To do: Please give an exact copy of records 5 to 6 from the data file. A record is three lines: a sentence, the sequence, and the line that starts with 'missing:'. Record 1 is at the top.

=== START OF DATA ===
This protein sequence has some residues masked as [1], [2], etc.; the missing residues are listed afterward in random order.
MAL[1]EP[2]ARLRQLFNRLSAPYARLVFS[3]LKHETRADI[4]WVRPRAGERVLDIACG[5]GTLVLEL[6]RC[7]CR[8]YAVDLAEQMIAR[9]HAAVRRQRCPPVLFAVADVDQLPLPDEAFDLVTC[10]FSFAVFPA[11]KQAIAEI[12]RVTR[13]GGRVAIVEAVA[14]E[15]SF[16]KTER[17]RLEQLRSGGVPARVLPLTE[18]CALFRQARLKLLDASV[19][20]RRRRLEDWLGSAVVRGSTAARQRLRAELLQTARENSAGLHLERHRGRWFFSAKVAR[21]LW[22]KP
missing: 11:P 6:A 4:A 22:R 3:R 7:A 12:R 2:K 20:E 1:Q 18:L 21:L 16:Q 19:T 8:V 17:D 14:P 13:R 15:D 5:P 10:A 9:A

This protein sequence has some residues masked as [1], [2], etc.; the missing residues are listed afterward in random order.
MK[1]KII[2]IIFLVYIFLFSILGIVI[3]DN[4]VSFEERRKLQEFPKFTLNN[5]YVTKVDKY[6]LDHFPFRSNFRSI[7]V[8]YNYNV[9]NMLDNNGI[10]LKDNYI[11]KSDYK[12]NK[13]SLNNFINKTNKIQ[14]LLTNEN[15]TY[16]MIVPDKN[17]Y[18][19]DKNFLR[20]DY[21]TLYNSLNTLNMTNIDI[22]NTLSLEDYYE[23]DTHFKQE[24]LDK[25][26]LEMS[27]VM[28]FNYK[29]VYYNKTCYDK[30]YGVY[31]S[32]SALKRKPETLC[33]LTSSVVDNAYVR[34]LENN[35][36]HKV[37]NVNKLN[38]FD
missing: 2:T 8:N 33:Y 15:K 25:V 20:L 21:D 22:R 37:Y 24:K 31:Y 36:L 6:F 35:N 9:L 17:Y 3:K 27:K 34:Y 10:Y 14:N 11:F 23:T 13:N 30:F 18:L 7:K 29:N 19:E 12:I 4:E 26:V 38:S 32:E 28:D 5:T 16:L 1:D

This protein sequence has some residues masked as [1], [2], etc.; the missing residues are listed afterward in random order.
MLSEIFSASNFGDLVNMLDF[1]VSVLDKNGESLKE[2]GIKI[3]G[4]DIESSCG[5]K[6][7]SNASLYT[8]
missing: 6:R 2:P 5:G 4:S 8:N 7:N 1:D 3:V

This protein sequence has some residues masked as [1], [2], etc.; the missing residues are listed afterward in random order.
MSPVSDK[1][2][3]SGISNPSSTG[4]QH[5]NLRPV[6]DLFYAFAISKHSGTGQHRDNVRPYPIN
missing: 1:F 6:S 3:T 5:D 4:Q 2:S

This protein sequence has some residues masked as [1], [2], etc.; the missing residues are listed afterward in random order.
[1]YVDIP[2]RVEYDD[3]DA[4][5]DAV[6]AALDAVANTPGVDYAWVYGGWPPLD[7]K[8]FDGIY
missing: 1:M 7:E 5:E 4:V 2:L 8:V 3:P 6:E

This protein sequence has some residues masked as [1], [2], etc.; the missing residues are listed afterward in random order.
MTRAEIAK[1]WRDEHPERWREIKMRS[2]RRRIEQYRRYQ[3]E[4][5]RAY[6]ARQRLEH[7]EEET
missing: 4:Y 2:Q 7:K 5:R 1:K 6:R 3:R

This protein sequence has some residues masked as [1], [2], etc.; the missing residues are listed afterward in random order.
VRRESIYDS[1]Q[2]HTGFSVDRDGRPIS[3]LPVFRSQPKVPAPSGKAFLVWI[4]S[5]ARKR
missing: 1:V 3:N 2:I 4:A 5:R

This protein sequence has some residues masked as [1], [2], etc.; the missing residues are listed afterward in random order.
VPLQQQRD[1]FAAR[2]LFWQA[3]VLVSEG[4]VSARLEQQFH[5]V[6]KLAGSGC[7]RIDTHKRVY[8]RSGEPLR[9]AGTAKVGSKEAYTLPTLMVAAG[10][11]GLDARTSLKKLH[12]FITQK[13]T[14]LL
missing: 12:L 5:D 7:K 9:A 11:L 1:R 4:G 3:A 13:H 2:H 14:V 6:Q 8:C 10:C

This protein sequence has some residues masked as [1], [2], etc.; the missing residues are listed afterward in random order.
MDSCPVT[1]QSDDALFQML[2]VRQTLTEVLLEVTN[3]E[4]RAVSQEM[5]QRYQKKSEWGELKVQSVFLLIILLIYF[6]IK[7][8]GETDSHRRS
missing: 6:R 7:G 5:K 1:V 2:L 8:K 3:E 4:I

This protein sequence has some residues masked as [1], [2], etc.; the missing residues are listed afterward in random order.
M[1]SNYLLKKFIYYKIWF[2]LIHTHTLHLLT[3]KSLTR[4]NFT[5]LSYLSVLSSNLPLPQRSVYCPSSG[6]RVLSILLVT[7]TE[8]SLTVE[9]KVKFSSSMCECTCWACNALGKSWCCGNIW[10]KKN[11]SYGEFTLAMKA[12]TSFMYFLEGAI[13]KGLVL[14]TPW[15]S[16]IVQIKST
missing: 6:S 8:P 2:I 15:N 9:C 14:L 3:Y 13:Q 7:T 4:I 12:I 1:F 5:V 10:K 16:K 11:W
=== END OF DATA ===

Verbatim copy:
This protein sequence has some residues masked as [1], [2], etc.; the missing residues are listed afterward in random order.
[1]YVDIP[2]RVEYDD[3]DA[4][5]DAV[6]AALDAVANTPGVDYAWVYGGWPPLD[7]K[8]FDGIY
missing: 1:M 7:E 5:E 4:V 2:L 8:V 3:P 6:E

This protein sequence has some residues masked as [1], [2], etc.; the missing residues are listed afterward in random order.
MTRAEIAK[1]WRDEHPERWREIKMRS[2]RRRIEQYRRYQ[3]E[4][5]RAY[6]ARQRLEH[7]EEET
missing: 4:Y 2:Q 7:K 5:R 1:K 6:R 3:R